If Planned Parenthood genuinely “needs” the $4,500 they got from Monroe County government last week, why can’t they ask the national PP office to give them a little bit of the $11,700,000 budget surplus it reported in its most recent fiscal report? That way, the local abortion “clinic” can get the money it “needs” while the Monroe County Council can distribute that $4,500 to one of the organizations denied funding – a total of $75,000 in funds that were denied.
But see, this is not and has never been about funding a need. This is PP seeking a political endorsement from county government. Planned Parenthood already gets funded by the Bloomington City Council every June, but fleecing city taxpayers every summer is not enough. They need to fleece county taxpayers too, while truly local organizations that could actually use funding are left out in the cold. The idea that PP’s request was more worthy than any of the organizations that were denied is laughable – unless your goal is to make a pro-abortion political statement.
This is shameful.
Even worse, both the city and county social services funds are designed to help charitable organizations get funding for a one-time expense such as a refrigeration unit or a delivery truck. But Planned Parenthood is not acting under that pretense any more. PP wants (and gets) money to subsidize its operating budget, and they got that money from both the city and county councils this year. They will be back to fleece the taxpayers at both the city and county levels again next year, and will continue to come back until our elected leaders say “no.”
As usual, I spoke at the meeting opposing the grant. My speech started off poorly – I knew what I was going to say and I had notes but I stumbled over my words. I said I was in the fourth city council district, but I meant to say I was in the fourth county council district. (You can listen to my remarks on YouTube.)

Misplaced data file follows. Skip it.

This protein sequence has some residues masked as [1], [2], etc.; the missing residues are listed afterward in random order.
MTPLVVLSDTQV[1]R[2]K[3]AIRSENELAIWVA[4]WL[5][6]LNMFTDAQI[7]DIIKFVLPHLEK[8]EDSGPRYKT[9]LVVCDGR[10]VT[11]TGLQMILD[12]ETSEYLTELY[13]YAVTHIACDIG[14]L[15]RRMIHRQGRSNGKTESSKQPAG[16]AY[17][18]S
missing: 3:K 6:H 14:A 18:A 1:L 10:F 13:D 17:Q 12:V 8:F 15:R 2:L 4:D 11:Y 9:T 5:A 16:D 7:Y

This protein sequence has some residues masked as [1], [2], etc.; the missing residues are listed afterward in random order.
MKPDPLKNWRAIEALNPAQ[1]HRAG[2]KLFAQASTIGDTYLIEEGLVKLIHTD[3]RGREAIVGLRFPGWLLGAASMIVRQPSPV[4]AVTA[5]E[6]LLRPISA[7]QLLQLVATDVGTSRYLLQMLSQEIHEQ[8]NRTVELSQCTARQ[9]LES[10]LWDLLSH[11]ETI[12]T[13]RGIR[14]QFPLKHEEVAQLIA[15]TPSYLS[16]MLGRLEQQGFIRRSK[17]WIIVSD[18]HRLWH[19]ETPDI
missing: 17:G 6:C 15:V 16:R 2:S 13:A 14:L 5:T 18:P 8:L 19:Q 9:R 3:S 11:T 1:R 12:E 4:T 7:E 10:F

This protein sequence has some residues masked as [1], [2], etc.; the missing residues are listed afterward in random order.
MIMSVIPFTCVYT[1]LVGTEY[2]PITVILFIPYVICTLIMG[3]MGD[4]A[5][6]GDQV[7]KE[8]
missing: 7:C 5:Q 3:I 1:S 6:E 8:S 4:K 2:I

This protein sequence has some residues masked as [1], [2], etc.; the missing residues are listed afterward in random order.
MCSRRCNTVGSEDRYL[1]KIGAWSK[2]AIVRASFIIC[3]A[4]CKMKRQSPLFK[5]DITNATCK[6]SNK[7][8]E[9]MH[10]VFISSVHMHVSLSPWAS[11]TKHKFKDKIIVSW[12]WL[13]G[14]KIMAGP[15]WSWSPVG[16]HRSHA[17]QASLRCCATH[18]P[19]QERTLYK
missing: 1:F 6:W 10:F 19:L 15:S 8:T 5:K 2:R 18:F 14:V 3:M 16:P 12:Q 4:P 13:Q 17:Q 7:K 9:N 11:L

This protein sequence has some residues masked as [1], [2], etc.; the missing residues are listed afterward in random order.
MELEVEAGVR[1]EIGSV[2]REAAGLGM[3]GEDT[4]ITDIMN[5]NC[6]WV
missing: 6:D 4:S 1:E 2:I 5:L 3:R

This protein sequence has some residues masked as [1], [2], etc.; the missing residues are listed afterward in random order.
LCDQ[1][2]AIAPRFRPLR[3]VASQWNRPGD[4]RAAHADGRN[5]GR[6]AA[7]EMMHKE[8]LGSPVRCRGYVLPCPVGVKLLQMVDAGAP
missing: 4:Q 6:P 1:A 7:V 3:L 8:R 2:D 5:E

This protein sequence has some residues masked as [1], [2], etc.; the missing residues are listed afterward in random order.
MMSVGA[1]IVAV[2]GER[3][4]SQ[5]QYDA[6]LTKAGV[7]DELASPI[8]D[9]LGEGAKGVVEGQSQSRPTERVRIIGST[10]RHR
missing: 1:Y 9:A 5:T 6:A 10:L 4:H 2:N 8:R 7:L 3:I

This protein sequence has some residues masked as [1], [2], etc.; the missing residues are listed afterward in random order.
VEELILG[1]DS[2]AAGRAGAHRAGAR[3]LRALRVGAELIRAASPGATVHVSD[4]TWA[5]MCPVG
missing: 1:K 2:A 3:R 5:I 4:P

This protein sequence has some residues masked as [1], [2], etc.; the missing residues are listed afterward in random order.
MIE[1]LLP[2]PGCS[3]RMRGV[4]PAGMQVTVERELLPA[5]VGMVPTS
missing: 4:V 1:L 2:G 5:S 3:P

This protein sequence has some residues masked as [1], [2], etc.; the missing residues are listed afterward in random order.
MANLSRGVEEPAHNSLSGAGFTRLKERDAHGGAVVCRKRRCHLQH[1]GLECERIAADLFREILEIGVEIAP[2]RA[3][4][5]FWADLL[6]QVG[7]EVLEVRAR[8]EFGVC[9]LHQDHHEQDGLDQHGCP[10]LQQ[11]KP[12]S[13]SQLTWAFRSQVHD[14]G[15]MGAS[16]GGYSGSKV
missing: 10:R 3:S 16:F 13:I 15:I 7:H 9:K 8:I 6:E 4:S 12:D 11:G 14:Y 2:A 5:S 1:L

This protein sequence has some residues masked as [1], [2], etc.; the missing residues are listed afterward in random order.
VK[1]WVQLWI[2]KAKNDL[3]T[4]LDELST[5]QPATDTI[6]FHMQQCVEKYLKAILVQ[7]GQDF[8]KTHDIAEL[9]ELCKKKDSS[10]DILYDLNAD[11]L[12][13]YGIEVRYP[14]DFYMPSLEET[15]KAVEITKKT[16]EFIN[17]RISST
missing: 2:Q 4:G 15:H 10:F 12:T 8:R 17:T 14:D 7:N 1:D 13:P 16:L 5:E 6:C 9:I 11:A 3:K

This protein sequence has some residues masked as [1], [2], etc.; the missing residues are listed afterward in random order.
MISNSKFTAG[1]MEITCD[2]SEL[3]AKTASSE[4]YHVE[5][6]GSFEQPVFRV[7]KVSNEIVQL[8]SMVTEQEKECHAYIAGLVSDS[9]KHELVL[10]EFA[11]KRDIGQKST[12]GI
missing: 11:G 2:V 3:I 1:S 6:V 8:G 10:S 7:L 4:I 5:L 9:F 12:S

Fortunately, corporate welfare for the local abortion “clinic” did not pass unanimously, as the two Republicans on the county council voted against it. That is a better outcome than we have gotten from the city council the last two years.
I like the fact that the council votes individually on each grant application, rather than taking one vote on the whole package. This way, if there is disagreement on specific grants, councilors can vote “no” on one grant while supporting most of the others. This also prevents dishonest hacks like 2007 city council candidate Jillian Kinzie from falsely characterizing a councilor’s opposition to one grant as opposition to all grants.
But the county social services funding process needs to be more open. With the city, the process is predictable. The dates are all set months in advance and the vote always takes place in June. The applications are all posted to the city website, so voters can download and read them. County government could take lessons from the city. None of the applications were on the county website, and the date of the final vote was not posted either. It was on the council’s agenda, but unless you check every month’s agenda (or call and ask, as I did) you will not know.
I suspect this is because the county council wants to blunt public opposition. They demonstrated this a couple years ago, when they voted on the Planned Parenthood funding two days after Christmas and the day after a blizzard snarled Bloomington. What are they afraid of? Are they really this upset that the people who pay for their salary and health care benefits will disagree with them using county tax money to make a pro-abortion political statement?
Voters need to demand that the process be open, with all of the relevant details on the social service funding committee website, like it is with city government. Nothing less than full and complete transparency should be accepted.